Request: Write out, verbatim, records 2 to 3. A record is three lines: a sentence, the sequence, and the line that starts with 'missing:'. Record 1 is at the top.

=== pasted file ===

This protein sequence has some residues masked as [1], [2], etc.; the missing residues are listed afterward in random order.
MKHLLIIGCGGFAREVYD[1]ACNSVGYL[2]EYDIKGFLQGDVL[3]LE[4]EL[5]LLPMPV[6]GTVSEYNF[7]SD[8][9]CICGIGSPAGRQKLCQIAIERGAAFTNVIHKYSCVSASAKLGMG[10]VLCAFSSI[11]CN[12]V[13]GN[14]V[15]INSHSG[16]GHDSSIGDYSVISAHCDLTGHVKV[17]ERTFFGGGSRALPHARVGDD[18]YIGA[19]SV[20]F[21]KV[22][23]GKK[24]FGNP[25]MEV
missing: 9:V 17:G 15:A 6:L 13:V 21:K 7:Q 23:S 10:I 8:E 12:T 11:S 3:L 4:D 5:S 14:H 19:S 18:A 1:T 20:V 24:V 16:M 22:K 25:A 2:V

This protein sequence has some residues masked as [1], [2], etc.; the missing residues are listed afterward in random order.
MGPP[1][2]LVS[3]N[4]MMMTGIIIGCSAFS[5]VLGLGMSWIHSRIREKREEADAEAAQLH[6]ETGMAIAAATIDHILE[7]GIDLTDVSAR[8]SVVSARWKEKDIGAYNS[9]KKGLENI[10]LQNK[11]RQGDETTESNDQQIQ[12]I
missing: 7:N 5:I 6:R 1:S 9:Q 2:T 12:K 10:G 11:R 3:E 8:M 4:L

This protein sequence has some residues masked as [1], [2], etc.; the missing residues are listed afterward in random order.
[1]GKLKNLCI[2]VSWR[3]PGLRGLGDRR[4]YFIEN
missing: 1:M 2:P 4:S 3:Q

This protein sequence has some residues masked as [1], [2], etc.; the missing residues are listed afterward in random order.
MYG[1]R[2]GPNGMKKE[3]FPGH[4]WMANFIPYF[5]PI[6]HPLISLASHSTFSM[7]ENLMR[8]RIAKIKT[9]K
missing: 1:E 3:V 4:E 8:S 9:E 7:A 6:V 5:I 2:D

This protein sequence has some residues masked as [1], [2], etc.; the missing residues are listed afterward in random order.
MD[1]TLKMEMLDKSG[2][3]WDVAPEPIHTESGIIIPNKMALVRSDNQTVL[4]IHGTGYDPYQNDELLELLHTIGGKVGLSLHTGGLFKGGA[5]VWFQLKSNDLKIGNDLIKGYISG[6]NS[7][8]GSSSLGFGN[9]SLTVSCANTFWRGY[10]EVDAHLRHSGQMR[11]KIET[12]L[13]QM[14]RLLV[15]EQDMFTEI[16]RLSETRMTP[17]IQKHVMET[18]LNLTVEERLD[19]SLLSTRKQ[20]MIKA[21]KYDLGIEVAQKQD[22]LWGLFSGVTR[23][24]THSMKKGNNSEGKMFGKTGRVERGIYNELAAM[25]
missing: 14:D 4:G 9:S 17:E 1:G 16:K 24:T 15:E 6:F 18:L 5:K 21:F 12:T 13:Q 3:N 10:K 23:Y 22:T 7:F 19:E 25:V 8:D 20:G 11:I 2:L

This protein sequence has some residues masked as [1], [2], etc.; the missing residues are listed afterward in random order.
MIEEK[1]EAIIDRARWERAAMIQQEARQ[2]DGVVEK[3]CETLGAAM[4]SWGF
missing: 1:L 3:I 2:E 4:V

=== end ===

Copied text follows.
This protein sequence has some residues masked as [1], [2], etc.; the missing residues are listed afterward in random order.
MGPP[1][2]LVS[3]N[4]MMMTGIIIGCSAFS[5]VLGLGMSWIHSRIREKREEADAEAAQLH[6]ETGMAIAAATIDHILE[7]GIDLTDVSAR[8]SVVSARWKEKDIGAYNS[9]KKGLENI[10]LQNK[11]RQGDETTESNDQQIQ[12]I
missing: 7:N 5:I 6:R 1:S 9:Q 2:T 12:K 10:G 11:R 3:E 8:M 4:L

This protein sequence has some residues masked as [1], [2], etc.; the missing residues are listed afterward in random order.
[1]GKLKNLCI[2]VSWR[3]PGLRGLGDRR[4]YFIEN
missing: 1:M 2:P 4:S 3:Q